Research-based curricula and highly trained, uniquely qualified staff are just two of the advantages offered by most private schools. In addition to pristine reputations, these schools often come with high price tags and sometimes waiting lists for entry.
If you’re a parent who has a child with special needs, you might look to these schools to provide the additional support and expertise your child needs to learn. However, many factors can come into play to get your child into these schools and have their tuition covered by your home district.
When Are Districts Obligated to Pay?
All districts are required to provide your child with special needs a Free Appropriate Public Education in the Least Restrictive Environment. These buzz words have been heavily litigated in all courts across the U.S. and are somewhat subject to interpretation, but in a nutshell, they require districts to develop an IEP for your child that is appropriately ambitious in light of your child’s unique circumstances. Districts (particularly district’s CSEs) are required to offer you specialized instruction and services in all disciplines to allow your child to make meaningful progress year over year. They have to ensure your child is progressing socially, emotionally, physically, behaviorally, AND academically.
That is a tall order. And many, many districts fall short.
If your child’s IEP is inappropriate to meet your child’s needs or is appropriate on its face, but is unable to be implemented at your child’s assigned school, you should consider having an attorney or advocate review your case to determine the best course of action for you.
If you (or your attorney/advocate) decide that the district has fallen short of their obligations, you may want to consider filing a due process complaint against your district’s Board of Education. This will allow you to lay out, in a detailed complaint, all of the ways your district has failed your child and what you are seeking as a form of relief (such as, tuition reimbursement for a specialized private school).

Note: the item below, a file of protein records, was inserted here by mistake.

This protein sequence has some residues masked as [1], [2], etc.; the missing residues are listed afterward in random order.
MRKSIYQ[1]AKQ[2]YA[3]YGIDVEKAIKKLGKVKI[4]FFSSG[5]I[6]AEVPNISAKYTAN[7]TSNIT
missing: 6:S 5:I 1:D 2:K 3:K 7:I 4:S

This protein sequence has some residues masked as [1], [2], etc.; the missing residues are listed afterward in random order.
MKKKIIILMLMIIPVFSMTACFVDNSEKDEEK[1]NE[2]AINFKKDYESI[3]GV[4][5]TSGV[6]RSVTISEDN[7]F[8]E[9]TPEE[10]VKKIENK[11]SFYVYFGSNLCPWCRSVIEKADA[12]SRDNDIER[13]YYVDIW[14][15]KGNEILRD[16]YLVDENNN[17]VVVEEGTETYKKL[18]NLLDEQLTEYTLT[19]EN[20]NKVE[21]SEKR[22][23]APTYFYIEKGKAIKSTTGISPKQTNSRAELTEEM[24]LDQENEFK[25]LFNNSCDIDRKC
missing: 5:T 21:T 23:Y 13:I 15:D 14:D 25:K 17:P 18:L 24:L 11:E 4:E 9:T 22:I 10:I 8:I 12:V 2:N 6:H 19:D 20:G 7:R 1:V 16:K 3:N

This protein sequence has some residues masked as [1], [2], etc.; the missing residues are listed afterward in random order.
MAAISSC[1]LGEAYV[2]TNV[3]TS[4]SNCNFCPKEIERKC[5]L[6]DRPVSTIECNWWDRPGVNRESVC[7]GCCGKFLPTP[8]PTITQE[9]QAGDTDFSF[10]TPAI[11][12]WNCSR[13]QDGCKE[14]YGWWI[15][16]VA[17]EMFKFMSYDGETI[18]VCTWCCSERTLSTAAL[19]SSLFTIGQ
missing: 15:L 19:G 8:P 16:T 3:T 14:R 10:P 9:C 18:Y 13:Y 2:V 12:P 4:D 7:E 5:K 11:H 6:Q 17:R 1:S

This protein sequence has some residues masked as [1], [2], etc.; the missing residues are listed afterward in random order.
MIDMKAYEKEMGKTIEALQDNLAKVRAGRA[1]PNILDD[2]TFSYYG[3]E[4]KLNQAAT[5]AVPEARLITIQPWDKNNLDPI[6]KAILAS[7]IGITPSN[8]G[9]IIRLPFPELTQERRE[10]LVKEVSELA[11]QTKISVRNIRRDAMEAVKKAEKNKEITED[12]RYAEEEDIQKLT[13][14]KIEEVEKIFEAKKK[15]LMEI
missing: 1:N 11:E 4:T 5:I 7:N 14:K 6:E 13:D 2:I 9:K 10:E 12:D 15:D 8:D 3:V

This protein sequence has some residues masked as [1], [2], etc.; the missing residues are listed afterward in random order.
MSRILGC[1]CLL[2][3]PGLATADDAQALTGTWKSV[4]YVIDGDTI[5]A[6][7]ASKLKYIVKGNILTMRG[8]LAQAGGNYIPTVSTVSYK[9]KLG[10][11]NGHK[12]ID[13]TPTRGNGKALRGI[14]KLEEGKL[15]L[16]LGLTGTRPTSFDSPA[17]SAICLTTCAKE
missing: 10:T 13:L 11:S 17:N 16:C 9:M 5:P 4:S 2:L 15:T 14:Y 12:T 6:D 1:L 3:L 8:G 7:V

Your district may read the complaint and settle with you. However, if they do not wish to settle the case, the district and you will litigate this case before an impartial hearing officer (an “IHO”). This will look an awful lot like a mini trial, where both sides present witnesses and evidence to try to prove their side of the story to the IHO.
The Standard for Winning
If there is no chance for settlement, you will start the process of presenting your case to the hearing officer at a due process hearing. The hearing officer assigned to hear your case will need to find in your favor related to the following:
- Your child’s IEP offered by the district was inappropriate;
- The private school of your choice was appropriate; and
- The equities weigh in your favor. In other words, “fairness” allows for you to win 100% of the tuition because you have cooperated with your district, you have been upfront and transparent, you have participated in CSE meetings for your child, and most importantly, you have submitted the requisite Ten Day Notice.
The landmark cases pertaining to tuition reimbursement are the Burlington case and the Carter case, resulting in what is often referred to as the Burlington/Carter standard, the standard referenced above.
This may sound like a daunting task, but it can be done and is done every day, across the country. If you feel like your child’s rights are being violated, search for an attorney or advocate near you so that you can fight back.
Find Private Schools in NY
Interested in special education private school options in New York state? Check out All Children Learn’s Online Directory. Match your child’s needs with schools that specialize in targeting those needs.